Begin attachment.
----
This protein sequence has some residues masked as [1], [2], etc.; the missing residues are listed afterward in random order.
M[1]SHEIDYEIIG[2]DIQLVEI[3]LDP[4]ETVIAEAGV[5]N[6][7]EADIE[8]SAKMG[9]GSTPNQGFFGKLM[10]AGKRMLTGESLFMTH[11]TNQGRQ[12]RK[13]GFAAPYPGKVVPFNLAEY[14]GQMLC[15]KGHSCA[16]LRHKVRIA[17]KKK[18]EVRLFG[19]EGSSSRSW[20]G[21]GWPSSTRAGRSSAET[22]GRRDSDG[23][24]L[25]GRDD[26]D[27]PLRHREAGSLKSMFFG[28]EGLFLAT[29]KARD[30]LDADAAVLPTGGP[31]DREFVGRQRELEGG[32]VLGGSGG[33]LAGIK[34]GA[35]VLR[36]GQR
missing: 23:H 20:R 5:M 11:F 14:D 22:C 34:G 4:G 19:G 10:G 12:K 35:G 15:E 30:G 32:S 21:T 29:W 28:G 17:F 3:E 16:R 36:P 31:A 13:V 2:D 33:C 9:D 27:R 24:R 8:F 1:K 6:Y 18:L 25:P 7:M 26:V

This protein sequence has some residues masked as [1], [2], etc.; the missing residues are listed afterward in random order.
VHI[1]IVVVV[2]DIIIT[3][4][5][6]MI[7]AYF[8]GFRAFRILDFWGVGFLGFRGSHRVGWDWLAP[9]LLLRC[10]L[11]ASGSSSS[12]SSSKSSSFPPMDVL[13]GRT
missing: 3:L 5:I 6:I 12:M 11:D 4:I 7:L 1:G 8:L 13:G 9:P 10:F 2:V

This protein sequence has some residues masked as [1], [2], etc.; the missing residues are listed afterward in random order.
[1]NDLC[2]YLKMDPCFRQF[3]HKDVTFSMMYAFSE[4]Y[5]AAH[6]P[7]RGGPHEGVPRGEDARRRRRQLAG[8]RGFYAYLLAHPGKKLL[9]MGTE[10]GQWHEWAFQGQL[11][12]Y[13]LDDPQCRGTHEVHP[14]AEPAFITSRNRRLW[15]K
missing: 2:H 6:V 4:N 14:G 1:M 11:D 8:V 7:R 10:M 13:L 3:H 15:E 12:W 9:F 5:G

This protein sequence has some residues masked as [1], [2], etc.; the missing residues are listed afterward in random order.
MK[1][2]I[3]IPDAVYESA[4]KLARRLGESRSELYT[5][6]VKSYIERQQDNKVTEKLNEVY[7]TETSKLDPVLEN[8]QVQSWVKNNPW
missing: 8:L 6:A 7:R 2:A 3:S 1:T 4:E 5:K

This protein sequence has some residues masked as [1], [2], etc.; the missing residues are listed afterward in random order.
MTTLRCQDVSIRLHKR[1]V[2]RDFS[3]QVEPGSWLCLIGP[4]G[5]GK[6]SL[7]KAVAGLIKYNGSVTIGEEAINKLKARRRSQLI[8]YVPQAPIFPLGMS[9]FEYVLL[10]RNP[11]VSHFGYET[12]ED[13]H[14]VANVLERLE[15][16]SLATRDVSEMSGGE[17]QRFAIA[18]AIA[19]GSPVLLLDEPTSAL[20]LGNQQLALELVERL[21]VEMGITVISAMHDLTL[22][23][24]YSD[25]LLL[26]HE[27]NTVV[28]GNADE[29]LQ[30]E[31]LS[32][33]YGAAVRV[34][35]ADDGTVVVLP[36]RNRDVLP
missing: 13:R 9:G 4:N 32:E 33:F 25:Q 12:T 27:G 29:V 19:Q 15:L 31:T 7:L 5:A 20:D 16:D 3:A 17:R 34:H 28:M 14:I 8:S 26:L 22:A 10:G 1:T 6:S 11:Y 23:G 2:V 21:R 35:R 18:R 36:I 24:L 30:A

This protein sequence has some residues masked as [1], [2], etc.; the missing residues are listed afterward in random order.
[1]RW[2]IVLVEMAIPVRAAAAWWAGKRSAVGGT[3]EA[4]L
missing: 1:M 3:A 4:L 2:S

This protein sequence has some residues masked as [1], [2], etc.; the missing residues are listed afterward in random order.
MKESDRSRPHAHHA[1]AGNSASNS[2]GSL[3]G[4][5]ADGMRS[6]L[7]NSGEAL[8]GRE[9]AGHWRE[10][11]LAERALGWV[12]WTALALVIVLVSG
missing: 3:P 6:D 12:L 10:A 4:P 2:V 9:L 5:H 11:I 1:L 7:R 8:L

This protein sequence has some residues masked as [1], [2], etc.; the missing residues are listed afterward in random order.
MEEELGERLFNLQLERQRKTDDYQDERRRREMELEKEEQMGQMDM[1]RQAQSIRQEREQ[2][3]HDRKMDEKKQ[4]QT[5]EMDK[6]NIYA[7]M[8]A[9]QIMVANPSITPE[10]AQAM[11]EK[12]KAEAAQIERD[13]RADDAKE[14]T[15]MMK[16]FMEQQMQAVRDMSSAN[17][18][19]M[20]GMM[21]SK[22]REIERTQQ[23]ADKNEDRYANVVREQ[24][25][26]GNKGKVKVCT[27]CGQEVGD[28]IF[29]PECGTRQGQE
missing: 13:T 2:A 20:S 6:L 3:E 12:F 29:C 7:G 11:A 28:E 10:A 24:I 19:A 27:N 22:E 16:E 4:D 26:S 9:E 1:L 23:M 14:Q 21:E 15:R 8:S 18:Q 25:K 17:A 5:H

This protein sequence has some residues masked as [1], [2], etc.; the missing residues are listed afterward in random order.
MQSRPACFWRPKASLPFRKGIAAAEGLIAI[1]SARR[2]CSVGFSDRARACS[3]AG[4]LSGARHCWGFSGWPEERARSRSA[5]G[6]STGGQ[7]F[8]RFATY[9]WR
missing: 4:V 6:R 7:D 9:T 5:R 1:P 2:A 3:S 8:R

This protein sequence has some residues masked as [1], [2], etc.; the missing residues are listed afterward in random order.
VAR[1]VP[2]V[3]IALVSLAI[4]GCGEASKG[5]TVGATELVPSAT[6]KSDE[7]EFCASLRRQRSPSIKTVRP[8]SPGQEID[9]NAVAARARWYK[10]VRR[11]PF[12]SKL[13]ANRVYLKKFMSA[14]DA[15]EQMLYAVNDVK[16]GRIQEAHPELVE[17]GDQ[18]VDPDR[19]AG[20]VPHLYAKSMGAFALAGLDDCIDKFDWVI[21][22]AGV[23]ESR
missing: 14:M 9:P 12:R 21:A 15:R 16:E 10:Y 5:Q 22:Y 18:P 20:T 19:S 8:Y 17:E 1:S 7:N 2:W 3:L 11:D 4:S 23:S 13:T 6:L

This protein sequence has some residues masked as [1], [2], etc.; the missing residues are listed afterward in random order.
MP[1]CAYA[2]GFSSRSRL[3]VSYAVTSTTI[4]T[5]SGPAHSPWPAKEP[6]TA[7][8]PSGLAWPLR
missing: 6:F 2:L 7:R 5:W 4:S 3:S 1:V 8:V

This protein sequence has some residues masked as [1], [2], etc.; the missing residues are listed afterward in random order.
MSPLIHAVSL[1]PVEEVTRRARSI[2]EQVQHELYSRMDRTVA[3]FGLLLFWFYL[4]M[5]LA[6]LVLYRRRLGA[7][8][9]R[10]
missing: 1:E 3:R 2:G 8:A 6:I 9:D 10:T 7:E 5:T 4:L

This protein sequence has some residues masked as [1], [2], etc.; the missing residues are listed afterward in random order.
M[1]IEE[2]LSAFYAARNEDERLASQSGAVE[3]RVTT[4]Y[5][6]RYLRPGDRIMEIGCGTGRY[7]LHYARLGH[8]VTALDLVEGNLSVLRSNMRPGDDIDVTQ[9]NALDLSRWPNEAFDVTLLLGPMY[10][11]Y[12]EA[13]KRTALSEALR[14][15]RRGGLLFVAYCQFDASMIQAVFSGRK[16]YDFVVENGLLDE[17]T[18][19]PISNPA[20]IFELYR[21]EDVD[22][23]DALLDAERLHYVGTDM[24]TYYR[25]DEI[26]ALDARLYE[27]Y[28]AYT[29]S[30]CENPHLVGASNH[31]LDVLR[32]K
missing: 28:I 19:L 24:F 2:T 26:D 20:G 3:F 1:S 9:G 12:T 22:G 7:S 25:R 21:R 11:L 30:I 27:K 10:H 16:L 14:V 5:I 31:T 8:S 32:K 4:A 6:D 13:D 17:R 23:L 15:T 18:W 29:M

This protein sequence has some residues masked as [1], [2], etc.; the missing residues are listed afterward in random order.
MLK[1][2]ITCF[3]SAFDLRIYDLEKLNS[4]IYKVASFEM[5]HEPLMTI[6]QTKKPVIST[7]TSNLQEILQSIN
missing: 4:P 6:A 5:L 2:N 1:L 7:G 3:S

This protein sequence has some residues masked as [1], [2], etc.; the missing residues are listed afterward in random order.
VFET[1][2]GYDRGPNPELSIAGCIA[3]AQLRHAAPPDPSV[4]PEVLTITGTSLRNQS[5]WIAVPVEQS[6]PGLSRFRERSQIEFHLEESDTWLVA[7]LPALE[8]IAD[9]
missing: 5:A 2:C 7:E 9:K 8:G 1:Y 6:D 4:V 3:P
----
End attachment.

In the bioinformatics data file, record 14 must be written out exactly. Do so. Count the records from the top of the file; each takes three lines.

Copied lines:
This protein sequence has some residues masked as [1], [2], etc.; the missing residues are listed afterward in random order.
MLK[1][2]ITCF[3]SAFDLRIYDLEKLNS[4]IYKVASFEM[5]HEPLMTI[6]QTKKPVIST[7]TSNLQEILQSIN
missing: 4:P 6:A 5:L 2:N 1:L 7:G 3:S